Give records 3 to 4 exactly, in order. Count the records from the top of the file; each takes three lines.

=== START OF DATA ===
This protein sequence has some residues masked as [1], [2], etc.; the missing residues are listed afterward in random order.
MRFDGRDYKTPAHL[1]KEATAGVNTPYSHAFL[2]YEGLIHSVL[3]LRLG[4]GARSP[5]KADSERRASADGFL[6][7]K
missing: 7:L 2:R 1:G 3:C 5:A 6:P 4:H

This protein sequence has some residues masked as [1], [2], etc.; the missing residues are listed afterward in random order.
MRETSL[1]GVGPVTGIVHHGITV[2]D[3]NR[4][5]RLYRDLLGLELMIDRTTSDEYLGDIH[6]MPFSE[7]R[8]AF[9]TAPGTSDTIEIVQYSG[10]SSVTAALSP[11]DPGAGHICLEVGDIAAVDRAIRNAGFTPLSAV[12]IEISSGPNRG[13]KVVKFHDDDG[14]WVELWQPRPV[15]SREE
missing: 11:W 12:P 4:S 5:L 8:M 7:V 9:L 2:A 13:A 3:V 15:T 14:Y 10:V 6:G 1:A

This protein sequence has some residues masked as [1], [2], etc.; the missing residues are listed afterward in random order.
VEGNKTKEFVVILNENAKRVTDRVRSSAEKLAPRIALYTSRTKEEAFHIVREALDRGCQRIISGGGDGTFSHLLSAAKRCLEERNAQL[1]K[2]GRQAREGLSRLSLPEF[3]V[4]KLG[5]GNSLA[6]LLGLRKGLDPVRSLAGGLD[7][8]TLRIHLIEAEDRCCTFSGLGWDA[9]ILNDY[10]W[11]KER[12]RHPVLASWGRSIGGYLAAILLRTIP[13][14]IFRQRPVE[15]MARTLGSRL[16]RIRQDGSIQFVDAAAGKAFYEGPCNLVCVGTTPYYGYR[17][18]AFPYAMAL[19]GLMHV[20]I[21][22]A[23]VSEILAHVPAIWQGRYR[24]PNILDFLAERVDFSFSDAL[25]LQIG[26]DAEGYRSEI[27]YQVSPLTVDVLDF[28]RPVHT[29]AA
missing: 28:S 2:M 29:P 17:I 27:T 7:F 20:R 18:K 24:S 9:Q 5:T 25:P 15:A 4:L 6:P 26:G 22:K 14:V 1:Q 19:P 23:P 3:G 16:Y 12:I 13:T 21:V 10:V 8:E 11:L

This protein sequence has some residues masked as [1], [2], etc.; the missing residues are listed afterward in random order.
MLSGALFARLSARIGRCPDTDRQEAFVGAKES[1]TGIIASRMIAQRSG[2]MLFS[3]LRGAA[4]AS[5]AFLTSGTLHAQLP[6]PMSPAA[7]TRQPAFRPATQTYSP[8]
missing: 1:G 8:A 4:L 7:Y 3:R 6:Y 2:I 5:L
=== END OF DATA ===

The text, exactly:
This protein sequence has some residues masked as [1], [2], etc.; the missing residues are listed afterward in random order.
VEGNKTKEFVVILNENAKRVTDRVRSSAEKLAPRIALYTSRTKEEAFHIVREALDRGCQRIISGGGDGTFSHLLSAAKRCLEERNAQL[1]K[2]GRQAREGLSRLSLPEF[3]V[4]KLG[5]GNSLA[6]LLGLRKGLDPVRSLAGGLD[7][8]TLRIHLIEAEDRCCTFSGLGWDA[9]ILNDY[10]W[11]KER[12]RHPVLASWGRSIGGYLAAILLRTIP[13][14]IFRQRPVE[15]MARTLGSRL[16]RIRQDGSIQFVDAAAGKAFYEGPCNLVCVGTTPYYGYR[17][18]AFPYAMAL[19]GLMHV[20]I[21][22]A[23]VSEILAHVPAIWQGRYR[24]PNILDFLAERVDFSFSDAL[25]LQIG[26]DAEGYRSEI[27]YQVSPLTVDVLDF[28]RPVHT[29]AA
missing: 28:S 2:M 29:P 17:I 27:T 7:F 20:R 18:K 24:S 9:Q 5:T 25:P 15:A 4:L 6:P 26:G 22:K 14:V 1:Q 19:P 23:P 3:G 16:Y 12:I 13:T 21:V 10:V 8:E 11:L

This protein sequence has some residues masked as [1], [2], etc.; the missing residues are listed afterward in random order.
MLSGALFARLSARIGRCPDTDRQEAFVGAKES[1]TGIIASRMIAQRSG[2]MLFS[3]LRGAA[4]AS[5]AFLTSGTLHAQLP[6]PMSPAA[7]TRQPAFRPATQTYSP[8]
missing: 1:G 8:A 4:L 7:Y 3:R 6:Y 2:I 5:L